Business leaders need to proactively implement policies and practices that foster a healthy work-life balance, promote stress management, and provide resources for mental health support. This may involve offering flexible work arrangements, providing access to counseling services, and integrating well-being programs into the company culture. It also means paying living wages and providing reasonable health insurance so employees can live comfortably. According to a study by monster.com, seven out of 10 Gen Z workers put pay or salary as their top motivator and 70% said that health insurance is their top “must have.”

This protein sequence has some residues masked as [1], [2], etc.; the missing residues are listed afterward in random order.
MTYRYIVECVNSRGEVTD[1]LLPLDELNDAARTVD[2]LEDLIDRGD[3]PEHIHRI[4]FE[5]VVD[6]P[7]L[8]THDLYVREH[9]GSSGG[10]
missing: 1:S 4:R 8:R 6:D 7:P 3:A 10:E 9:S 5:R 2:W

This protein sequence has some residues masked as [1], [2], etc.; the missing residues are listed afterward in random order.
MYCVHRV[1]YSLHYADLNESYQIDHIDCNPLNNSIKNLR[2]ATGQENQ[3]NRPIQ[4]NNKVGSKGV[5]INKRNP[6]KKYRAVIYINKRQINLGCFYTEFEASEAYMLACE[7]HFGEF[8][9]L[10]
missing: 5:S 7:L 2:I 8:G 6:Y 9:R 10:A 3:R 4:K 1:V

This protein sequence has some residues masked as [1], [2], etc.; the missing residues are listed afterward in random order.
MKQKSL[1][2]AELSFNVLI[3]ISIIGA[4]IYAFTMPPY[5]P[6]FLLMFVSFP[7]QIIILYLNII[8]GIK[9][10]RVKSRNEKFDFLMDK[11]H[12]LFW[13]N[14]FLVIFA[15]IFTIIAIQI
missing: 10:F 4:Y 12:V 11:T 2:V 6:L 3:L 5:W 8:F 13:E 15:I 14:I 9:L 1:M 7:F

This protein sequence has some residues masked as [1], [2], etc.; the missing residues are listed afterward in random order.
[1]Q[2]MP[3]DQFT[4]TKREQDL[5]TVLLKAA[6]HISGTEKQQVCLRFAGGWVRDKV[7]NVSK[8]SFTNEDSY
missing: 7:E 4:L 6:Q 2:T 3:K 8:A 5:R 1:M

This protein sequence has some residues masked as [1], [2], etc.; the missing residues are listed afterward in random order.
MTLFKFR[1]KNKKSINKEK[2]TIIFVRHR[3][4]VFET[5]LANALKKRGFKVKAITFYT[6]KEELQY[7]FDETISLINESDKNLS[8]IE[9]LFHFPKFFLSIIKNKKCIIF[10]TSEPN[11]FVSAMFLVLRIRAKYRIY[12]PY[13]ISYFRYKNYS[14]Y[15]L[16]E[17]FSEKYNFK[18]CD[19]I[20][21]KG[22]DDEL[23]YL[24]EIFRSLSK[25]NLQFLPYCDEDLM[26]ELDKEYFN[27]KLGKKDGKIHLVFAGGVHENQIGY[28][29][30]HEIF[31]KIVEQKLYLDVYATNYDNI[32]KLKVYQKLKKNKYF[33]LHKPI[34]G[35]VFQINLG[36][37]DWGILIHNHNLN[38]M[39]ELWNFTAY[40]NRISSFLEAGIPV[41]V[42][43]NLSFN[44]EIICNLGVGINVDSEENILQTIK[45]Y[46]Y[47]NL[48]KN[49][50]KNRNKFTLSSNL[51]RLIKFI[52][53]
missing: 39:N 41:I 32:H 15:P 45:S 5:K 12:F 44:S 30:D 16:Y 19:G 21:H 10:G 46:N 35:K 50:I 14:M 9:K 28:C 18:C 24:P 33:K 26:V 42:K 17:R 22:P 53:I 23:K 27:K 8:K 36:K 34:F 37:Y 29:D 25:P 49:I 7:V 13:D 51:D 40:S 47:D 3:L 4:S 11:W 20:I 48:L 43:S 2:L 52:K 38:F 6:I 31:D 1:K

By meeting these needs, leaders not only fulfill their moral responsibility but also contribute to the overall resilience and sustainability of their organizations in an ever-evolving business landscape. In essence, recognizing and addressing the mental health needs and overall priorities of employees is a strategic investment that pays dividends in terms of employee satisfaction, productivity, and long-term organizational success.
3. Learning to Lead Gen Z
Gen Z is settling into their adulthood and careers – and they are upending the workplace with their different expectations and communication styles! Making up 30% of the world's population, Gen Z is expected to account for 27% of the workforce by 2025.